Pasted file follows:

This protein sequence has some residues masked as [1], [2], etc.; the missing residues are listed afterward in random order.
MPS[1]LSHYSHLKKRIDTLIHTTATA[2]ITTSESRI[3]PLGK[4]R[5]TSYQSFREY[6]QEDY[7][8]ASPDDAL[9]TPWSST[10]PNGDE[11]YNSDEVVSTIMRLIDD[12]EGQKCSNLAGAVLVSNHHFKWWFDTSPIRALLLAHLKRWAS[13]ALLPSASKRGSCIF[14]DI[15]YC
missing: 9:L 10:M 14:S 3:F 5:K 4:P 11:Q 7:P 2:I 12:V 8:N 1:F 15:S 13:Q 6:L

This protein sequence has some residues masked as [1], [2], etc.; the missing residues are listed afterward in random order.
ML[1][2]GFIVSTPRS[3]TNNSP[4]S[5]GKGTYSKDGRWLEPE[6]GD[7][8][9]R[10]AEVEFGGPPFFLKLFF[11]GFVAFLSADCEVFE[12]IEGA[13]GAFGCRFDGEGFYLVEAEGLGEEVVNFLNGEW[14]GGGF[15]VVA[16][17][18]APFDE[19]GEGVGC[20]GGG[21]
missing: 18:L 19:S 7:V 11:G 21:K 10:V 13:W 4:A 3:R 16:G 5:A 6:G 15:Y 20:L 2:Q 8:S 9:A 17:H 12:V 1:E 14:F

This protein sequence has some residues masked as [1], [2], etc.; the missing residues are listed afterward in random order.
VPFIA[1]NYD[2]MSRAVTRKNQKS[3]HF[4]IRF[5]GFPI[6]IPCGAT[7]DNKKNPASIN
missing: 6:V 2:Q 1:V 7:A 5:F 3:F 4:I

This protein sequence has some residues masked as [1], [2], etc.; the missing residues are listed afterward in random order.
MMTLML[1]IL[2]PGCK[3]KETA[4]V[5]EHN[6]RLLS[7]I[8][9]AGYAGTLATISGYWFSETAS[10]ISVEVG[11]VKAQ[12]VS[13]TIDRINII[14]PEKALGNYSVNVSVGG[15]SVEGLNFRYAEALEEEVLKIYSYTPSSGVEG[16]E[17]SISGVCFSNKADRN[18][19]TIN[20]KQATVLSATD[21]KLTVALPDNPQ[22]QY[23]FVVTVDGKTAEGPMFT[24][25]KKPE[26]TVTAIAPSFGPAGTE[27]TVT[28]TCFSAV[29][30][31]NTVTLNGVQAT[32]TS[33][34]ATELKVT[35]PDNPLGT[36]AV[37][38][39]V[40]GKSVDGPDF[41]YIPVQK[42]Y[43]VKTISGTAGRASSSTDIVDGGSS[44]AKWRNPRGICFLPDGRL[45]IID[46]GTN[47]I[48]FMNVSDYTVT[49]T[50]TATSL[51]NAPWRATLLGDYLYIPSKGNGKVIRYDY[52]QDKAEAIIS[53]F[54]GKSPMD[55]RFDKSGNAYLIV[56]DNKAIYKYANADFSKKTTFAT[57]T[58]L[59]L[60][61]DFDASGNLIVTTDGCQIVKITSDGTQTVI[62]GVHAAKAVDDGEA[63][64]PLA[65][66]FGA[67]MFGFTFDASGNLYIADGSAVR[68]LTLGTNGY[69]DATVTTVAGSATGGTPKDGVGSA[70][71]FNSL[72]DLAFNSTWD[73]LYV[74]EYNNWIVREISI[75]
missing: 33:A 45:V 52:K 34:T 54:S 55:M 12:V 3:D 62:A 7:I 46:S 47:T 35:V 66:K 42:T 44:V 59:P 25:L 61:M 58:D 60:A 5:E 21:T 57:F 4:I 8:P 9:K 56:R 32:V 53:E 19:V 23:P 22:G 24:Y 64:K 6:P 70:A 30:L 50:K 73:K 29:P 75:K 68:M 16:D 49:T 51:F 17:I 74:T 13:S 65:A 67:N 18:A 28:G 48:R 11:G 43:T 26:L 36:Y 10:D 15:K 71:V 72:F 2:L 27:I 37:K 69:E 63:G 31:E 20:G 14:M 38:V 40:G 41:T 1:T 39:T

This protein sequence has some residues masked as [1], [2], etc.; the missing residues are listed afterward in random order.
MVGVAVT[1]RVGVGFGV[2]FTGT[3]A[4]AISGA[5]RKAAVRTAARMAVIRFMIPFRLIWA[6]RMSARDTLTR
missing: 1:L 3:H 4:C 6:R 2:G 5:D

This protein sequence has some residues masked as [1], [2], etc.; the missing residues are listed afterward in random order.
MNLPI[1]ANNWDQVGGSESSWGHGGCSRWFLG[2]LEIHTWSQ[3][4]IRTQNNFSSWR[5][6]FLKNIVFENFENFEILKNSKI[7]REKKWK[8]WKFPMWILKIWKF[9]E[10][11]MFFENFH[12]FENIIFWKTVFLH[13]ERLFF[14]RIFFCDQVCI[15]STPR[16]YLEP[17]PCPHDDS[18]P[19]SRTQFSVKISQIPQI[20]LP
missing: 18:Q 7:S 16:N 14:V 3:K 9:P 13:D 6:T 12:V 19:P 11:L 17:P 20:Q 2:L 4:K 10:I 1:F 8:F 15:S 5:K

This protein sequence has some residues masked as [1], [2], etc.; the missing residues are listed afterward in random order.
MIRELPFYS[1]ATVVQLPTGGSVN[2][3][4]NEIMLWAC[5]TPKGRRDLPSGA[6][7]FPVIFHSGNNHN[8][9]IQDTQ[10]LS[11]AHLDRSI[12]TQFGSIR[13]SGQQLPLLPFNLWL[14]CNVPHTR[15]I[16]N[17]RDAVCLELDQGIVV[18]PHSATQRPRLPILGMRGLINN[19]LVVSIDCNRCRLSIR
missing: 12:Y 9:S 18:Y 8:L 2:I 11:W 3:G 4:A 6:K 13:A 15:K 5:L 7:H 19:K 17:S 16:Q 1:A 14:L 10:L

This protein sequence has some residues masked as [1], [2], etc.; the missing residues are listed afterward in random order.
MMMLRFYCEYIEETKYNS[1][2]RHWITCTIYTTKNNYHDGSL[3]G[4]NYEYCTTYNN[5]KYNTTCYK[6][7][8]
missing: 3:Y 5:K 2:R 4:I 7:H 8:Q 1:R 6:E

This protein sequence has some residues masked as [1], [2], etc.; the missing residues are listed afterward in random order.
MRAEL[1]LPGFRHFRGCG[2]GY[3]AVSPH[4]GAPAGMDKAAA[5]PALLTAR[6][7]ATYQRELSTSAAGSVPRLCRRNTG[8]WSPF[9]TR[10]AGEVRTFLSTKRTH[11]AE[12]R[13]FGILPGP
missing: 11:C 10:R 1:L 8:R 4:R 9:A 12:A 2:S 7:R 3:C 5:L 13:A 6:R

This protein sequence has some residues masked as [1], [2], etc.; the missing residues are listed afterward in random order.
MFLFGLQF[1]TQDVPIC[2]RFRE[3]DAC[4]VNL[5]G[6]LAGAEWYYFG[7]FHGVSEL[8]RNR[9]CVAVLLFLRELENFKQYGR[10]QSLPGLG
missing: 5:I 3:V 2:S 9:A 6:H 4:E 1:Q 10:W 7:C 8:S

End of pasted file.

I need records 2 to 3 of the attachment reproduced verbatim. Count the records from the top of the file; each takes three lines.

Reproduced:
This protein sequence has some residues masked as [1], [2], etc.; the missing residues are listed afterward in random order.
ML[1][2]GFIVSTPRS[3]TNNSP[4]S[5]GKGTYSKDGRWLEPE[6]GD[7][8][9]R[10]AEVEFGGPPFFLKLFF[11]GFVAFLSADCEVFE[12]IEGA[13]GAFGCRFDGEGFYLVEAEGLGEEVVNFLNGEW[14]GGGF[15]VVA[16][17][18]APFDE[19]GEGVGC[20]GGG[21]
missing: 18:L 19:S 7:V 11:G 21:K 10:V 13:W 4:A 3:R 16:G 5:A 6:G 15:Y 20:L 2:Q 8:S 9:A 17:H 12:V 1:E 14:F

This protein sequence has some residues masked as [1], [2], etc.; the missing residues are listed afterward in random order.
VPFIA[1]NYD[2]MSRAVTRKNQKS[3]HF[4]IRF[5]GFPI[6]IPCGAT[7]DNKKNPASIN
missing: 6:V 2:Q 1:V 7:A 5:F 3:F 4:I